1. HANNAH, born about 1752. Her freedom was purchased for £44. She married a free negro named Isaac, and died --. No mention of children.
2. SOLOMON, born about 1756; died about 1773, in his 17th year. His freedom was purchased for $200.
3. CUFF, born about 1758. His freedom was purchased for $200. Was a soldier in the Revolutionary War, credited to town of East Haddam, enlisted January 29, 1781, as a
private for three years in Col. Heman Swift's Battalion. He married, but to whom is to the compiler unknown. Had seven children: 1st--Cuff; 2d--George; 3d--Daniel; 4th--Cynthia; 5th and 6th--twins, Jack and Alice; 7th--Venture, Jr., called Young Venture. Most of these were born in East Haddam. R. S. Cone thinks Cuff died in East Haddam. He was a very strong man, over six feet high. While he lived in Haddam Neck he worked some in the quarries and assisted in loading vessels from the quarries with his brother Solomon. While so engaged, they together alone carried aboard some very heavy stone, which on being unloaded in New York those assisting could not believe were carried aboard by two men alone. George, the second son of Cuff Smith, married and had several children, one of whom was Nelson of Haddam, the father of Charles, who was born in Haddam in 1847, and married Ascenath Hurd of East Haddam. They have eight children and reside in Cobalt, worthy descendants of Venture.
4. SOLOMON, 2d, born 1773 or 1774, was a very strong man and over six feet high.
Mr. Robert S. Cone of Moodus, says: "Solomon had seven children. He was married twice. First, to Tamar, a worthy, useful woman. A friend to everybody, every one her friend. Think she had two children. One, William, lived to grow to manhood, a straight, handsome fellow, well formed and well spoken. Died in Hartford, unmarried.
"I recollect a short episode which occurred in my boyhood days in connection with the above William. We, that is, Tom Summers with others and myself when a lad, were sailing up the Cove in a scow. Summers was tall and very conceited of his strength, thinking himself more than a match for the strong. Solomon's place was noted at that time for its early peaches, delicious apples and fine vegetables, far ahead of his neighbors. As we moved along, when the scow stood opposite Solomon's place, Summers remarked, 'Now for a bag of Sol's apples!" He jumped ashore, sprang up the hill into the orchard and began to gather. William soon appeared, tall, well dressed and
very comely. He very politely asked Mr. Summers to go away. Instead, Mr. Summers showed his two fists in fighting array. William again said, 'Will you go? Will you go?' Summers still showed fight. William, with a cat-like movement, seized him by the nape of the neck and seat of his pants and tossed him down the bank to the Cove with as little effort as we would manage a little child.
"Solomon's second wife was as unlike. Tamar as possible. Her name was Peggy. She had six children. Hannah first; then two daughters Don't recollect their names.*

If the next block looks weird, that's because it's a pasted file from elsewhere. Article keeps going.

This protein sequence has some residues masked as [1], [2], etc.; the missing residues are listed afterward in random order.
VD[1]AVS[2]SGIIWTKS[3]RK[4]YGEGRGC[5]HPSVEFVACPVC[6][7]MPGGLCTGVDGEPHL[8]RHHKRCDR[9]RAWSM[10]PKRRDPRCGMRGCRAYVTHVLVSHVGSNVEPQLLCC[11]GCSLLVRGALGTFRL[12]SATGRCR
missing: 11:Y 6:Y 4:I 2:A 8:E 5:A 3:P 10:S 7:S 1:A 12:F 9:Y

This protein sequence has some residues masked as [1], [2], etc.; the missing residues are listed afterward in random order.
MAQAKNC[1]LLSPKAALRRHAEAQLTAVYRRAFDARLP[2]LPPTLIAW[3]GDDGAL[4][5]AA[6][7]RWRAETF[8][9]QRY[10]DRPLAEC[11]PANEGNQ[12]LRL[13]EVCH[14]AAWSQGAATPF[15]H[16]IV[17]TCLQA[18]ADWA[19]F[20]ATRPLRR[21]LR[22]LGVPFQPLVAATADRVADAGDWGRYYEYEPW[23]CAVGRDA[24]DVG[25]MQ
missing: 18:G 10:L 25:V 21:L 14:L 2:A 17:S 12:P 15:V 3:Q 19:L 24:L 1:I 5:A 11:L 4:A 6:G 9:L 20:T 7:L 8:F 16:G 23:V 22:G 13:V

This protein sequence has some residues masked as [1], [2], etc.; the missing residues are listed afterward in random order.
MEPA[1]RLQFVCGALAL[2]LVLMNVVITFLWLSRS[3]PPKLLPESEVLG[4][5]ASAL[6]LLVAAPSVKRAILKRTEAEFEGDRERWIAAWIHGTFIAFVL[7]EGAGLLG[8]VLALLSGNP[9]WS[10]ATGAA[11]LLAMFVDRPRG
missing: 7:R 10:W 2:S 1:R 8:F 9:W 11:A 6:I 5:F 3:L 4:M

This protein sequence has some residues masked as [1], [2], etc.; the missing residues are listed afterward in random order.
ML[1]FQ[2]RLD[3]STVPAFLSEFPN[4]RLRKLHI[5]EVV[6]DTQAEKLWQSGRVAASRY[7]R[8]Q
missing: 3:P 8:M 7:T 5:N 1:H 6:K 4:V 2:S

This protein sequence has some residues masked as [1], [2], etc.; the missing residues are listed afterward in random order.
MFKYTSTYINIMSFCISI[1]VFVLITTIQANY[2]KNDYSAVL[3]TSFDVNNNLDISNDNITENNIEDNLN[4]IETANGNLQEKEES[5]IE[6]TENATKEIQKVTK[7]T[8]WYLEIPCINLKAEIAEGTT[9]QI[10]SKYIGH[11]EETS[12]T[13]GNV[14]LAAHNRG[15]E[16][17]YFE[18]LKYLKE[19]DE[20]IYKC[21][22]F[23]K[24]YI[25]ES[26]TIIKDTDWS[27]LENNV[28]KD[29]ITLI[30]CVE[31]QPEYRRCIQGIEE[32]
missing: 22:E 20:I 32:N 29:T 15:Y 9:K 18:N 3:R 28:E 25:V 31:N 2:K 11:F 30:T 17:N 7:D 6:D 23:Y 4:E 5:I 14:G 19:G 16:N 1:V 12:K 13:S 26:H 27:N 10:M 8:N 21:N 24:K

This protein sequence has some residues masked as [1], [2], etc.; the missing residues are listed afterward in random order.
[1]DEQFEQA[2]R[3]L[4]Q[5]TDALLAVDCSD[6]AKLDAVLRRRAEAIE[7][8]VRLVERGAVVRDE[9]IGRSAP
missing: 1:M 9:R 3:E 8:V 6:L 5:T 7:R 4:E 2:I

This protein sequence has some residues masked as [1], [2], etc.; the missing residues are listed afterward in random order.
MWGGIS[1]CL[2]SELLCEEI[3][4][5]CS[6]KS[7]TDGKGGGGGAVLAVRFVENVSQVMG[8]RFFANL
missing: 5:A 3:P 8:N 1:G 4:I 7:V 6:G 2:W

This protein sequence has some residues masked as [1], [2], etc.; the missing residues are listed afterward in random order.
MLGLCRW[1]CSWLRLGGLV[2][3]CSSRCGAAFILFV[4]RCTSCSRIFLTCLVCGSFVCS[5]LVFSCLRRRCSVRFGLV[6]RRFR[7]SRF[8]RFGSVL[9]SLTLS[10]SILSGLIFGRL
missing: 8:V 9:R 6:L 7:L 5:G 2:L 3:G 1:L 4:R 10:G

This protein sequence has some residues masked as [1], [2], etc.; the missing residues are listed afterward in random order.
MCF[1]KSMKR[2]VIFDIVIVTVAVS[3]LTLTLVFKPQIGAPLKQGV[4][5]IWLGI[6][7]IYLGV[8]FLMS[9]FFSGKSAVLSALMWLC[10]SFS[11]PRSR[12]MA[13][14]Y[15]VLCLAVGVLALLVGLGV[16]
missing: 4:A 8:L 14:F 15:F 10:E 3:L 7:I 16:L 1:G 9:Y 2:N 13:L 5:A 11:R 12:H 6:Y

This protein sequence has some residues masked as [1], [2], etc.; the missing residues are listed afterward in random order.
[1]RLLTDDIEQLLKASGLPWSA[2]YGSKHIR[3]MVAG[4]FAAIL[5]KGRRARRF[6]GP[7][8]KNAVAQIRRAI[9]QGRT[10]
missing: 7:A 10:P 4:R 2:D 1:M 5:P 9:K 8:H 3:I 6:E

* Mary and Harriet.
4th--Henry; 5th--Oliver; then Eliza, for many years head chamber-maid on the Hartford and New York line of boats, later on the largest of the Fall River line, the 'Puritan.' Solomon, the father, died in East Haddam at the home of George Palmer, where his daughter Eliza was brought up."
Mrs. L. E. Sexton of Turnerville write: "I well remember Solomon and his wife Peggy. They came often to the store at Rock. Landing kept by John L'Homedieu. One day she came alone and Mr. L'Homedieu kindly inquired after her husband, calling him Sol. (He was often called Sol Venture.) She repeat the name after him in anything but a pleased manner, saying, 'Why, Sol and Solomon are no more alike than Hagar and Phyllis," giving him a lecture for speaking of her husband in such a disrespectful manner.
"I remember Solomon as tall, straight and broad-shouldered, but I think she carried her head quite as high as he did. I think only two of their children attended school on Haddam Neck--two boys, one named George Oliver Washington Smith. The other one had a name equally as long, but I only remember one of them, Henry. The winter that Azariah Wheeler taught the school they attended and were his pet class He had them come and stand by the table. First, he would drill them to get the right kind of bow, then each one had to give his name in full. By that time the whole school was interested, but if any smiled too broadly he would try to look severe and rap on the table with his ruler to call the house to order, but I think he enjoyed
the fun with them and was quite willing the school should, too. He was a good teachers and helped to make all the children happy, and that is half the battle whether at school or at home."
The compiler remembers both Solomon and George Oliver W. Smith. The former as being tall and straight, the latter a very bright young man, who married, lived in Middletown and died there several years since, leaving children.
It is related of Solomon that, calling at Capt. Justin Sexton's while he and his boys were engaged in butchering, he quoted the words, "Where the carcass is, there the eagles will be gathered together," and added, "among them comes a black crow and begs a piece of liver." He received some liver. There is a tradition that a large colored family called at Solomon's home early one morning, to remain through the day. They were unwelcomed by Mrs. Peggy; who did not wish a visitation. She placed a small pot inside a larger one and both over the fire. Noon came, long passed, and night succeeded in turn; the pot boiled without ceasing and the hungry visitors at length withdrew. The father remarked later, that for all he knew the "pawt" was still boiling.
Several have claimed, or been claimed by others, as descendants of Venture. Yet the omission of their names from his autobiography casts doubt upon their claims. Among these was Diana, or Dinah Caples, more generally called 'Dian, and remembered by the elderly people. She often boasted of being a grand-daughter to the king. She made and sold baskets and artificial birds. Of the latter she feared some might learn the manufacture. In person she was of unusual proportions, about five feet in height and nearly as broad.
Robert S. Cone writes: "Tradition says Gideon Quash was Venture's son. He was near the age of Cuff. Both were Revolutionary soldiers. Gid, so said, resembled Venture in form, speech and feature. He was by far the most intelligent negro for miles; accumulated thousands of dollars; married a white wife whom he told me he obtained her consent to become his, by himself showering into her lap a bag containing ninety-six
hard dollars, one year's pay from government. His descendants still live in Colchester, owners of property and respected."
Dr. A. B. Worthington says that Quash called at Isham's store in Colchester and wanted to purchase a "book-tionary and a diction," for his son Jim to learn the meaning of words. Jim later showed his ability by teaching in Colchester.
Alex. M. Clark says, "Sanford, who lived with Solomon, was a son of Solomon's first wife previous to her marriage with Solomon, and that he attended school in Haddam Neck and lived with the family."